The show One Day at a Time doesn’t look like much at first glance and definitely not so if you aren’t familiar with the 1975 classic it’s produced in homage to.
After all, the multi-camera comedy, a genre of television that took a backseat to anti-hero dramas and shows about millennial angst, has long been out of cultural interest. Yet, the same magic that garnered 17 million viewers every week when it aired in 1975 has found criticial success once again—this time, among streaming audiences.
Both critics and fans can’t stop talking about this show and Netflix has another hit on their hands. Although One Day at a Time isn’t an exact remake of the 1975 original, it’s a revamp with a few updates.
The idea for the show occurred when original producer Norman Lear was first approached by a young associate who asked if he’d be interested in a Latino reinvigoration of the show with the immigrant American experience. Lear soon teamed up with Gloria Calderón Kellett, a producer and actress who’s worked on How I Met Your Mother and Drunk History, to bring the idea to life with her own distinctly Latin influence by writing about her own family’s experience.
The show follows the family adventures surrounding Penelope Alvarez (Justina Machado), a single Cuban-American mom and veteran raising two kids with the help of her mom, played by the legendary Rita Moreno. So what’s been the winning formula?
Multi-camera comedies aren’t dead.
The multi-camera comedy has reinvigorated a family friendly genre and in One Day at a Time, the laughs are earned through your average multi-camera family hijinks as well as nods to current events, political commentary and age-old generational wisdom. Quick-witted one-liners about laundry day are delivered by Isabella Gomez who plays Penelope’s progressive teenage daughter and Marcel Ruiz, who plays Penelope’s son offers charm and comedic relief to any tensions that arise in the matriarchal home.
Multi-camera comedies have been popular since the 1980s but Norman Lear’s signature style on One Day at a Time has reintroduced this format, which is much easier to produce than others, to Netflix. The lack of commercial breaks permits for seamless storytelling. What makes One Day at a Time hit where other reboots have failed is its originality.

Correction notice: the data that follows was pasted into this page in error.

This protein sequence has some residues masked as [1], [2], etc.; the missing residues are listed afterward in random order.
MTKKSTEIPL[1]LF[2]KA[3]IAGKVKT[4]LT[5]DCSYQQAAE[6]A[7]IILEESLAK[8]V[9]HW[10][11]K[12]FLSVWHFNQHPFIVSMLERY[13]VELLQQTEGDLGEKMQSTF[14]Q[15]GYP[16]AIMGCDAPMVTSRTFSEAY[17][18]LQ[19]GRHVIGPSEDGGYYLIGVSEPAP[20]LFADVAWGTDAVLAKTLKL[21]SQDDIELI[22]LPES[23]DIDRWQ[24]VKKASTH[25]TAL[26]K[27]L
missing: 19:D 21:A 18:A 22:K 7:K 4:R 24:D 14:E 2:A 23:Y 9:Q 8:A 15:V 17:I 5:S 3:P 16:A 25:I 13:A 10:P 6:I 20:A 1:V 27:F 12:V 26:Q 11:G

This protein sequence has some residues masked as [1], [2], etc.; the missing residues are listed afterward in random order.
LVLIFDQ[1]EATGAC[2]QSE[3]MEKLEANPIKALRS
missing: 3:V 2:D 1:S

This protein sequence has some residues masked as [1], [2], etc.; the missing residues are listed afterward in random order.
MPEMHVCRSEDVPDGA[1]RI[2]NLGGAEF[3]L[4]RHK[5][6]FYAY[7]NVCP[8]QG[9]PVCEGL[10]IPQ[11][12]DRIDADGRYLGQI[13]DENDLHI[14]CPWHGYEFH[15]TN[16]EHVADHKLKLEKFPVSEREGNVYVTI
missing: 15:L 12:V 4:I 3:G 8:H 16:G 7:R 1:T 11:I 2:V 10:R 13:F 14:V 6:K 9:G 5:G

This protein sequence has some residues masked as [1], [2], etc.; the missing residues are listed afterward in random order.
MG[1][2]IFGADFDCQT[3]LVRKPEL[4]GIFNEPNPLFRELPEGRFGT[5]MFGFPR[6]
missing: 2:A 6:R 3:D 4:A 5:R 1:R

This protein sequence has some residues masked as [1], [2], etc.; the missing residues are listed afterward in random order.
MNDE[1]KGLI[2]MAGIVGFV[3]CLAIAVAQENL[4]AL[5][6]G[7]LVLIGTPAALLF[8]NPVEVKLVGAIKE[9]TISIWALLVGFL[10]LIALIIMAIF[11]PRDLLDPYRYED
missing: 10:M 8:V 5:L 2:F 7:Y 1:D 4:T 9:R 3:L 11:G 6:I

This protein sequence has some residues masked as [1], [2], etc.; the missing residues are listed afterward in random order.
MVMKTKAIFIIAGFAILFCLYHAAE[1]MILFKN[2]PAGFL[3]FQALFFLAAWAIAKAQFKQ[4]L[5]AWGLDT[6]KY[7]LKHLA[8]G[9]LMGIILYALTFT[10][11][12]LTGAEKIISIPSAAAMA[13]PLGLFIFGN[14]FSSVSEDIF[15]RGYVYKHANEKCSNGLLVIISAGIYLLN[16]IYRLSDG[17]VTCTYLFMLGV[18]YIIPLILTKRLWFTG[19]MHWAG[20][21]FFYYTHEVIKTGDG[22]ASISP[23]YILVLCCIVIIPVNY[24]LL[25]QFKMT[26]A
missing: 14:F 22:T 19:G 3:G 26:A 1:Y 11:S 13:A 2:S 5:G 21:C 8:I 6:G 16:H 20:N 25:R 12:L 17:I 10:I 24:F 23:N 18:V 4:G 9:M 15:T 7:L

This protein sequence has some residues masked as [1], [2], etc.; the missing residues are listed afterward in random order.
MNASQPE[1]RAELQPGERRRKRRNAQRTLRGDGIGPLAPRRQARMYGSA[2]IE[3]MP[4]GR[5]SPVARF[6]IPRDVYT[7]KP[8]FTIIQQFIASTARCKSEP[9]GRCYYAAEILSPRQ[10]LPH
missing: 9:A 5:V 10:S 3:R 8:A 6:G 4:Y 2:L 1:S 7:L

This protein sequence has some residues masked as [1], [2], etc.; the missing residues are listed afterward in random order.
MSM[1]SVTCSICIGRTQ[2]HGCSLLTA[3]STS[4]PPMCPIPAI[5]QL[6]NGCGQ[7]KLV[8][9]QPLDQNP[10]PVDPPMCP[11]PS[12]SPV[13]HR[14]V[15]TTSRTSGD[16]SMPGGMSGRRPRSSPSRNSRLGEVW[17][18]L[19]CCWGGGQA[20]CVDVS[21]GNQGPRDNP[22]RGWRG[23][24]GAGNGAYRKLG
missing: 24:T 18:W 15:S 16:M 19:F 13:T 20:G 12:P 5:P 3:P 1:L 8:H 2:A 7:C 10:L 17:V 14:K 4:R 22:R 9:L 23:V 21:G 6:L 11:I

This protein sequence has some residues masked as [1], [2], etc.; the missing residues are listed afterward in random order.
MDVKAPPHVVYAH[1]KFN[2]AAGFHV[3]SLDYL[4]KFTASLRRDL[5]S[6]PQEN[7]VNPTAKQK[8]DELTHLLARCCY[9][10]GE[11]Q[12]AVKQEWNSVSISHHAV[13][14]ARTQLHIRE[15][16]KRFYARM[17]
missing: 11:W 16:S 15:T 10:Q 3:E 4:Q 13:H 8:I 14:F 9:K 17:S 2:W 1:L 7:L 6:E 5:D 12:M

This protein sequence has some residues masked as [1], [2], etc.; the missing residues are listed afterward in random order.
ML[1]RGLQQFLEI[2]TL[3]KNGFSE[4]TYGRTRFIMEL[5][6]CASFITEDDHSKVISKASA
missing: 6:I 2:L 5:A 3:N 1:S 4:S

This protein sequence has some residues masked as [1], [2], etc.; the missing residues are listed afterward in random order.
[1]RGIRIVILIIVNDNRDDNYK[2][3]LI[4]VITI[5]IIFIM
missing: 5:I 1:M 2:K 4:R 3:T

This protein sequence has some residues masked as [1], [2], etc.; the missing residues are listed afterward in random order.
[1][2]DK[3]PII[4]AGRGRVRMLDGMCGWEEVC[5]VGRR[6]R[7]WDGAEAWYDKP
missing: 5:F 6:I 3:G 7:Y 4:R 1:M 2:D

Although it’s a revamp of a classic, it’s as fresh as ever.
The originality of this series is owed entirely to its writing and specifically the Latino influence that plays out as the family journeys through lessons learned and dramatic plot lines. Although it has the same name as the 1975 series, it’s an entirely original show that follows three generations instead of two. The writers of the show are also diverse with ages between 22 to 94 and a myriad of backgrounds represented from Puerto Rican and Mexican to Jewish, Irish and English.
The self-awareness in the writing gives the show room to breath and an authentic honesty as it tackles topics like depression, popularity pressures, PTSD and economic anxieties common to your average middle-class family. While these topics are explored in more series genres, One Day at a Time allows a comedic energy to reinvigorate these conversations with a natural ease.
One of the keys in producing the show was drawing the commonalities that people share even within the subtext of a Latino family. The legendary producer’s influence is all over the old-school success formula of the show, as he reviewed every script and even warmed up the live audience prior to every taping. Given Lear’s ability to tap into the humanity of his characters with charm and the soft-glow of family affection, the success is hardly surprising.
You’re also going to love this cast.
Actress Justina Machado brings a familiarity to the cast that is almost impossible to disbelieve. You’ve probably had a friend, coworker or even a family member who reminds you of her character. In an era of television characterized by fantasy, science dystopias and larger-than-life drama characters, Penelope Alvarez feels like the Every Mom. Machado is an incredible cast lead setting up her co-stars to meet her as she completely draws her character to life.
From clueless bosses to wacky neighbors, One Day at a Time hits refresh on your usual sitcom character tropes by bringing a distinctive familiarity as the cast uses their synergy to deliver their scripts and convince audiences that they do in fact care about one another and the journey they’re all on together.
One Day at a Time has indeed made magic in how it’s brought a streaming generation back to a time that might even remind you of an after-school special but told in the most sincere way possible, made possible by only an entire cast that makes the characters feel … well, simply real.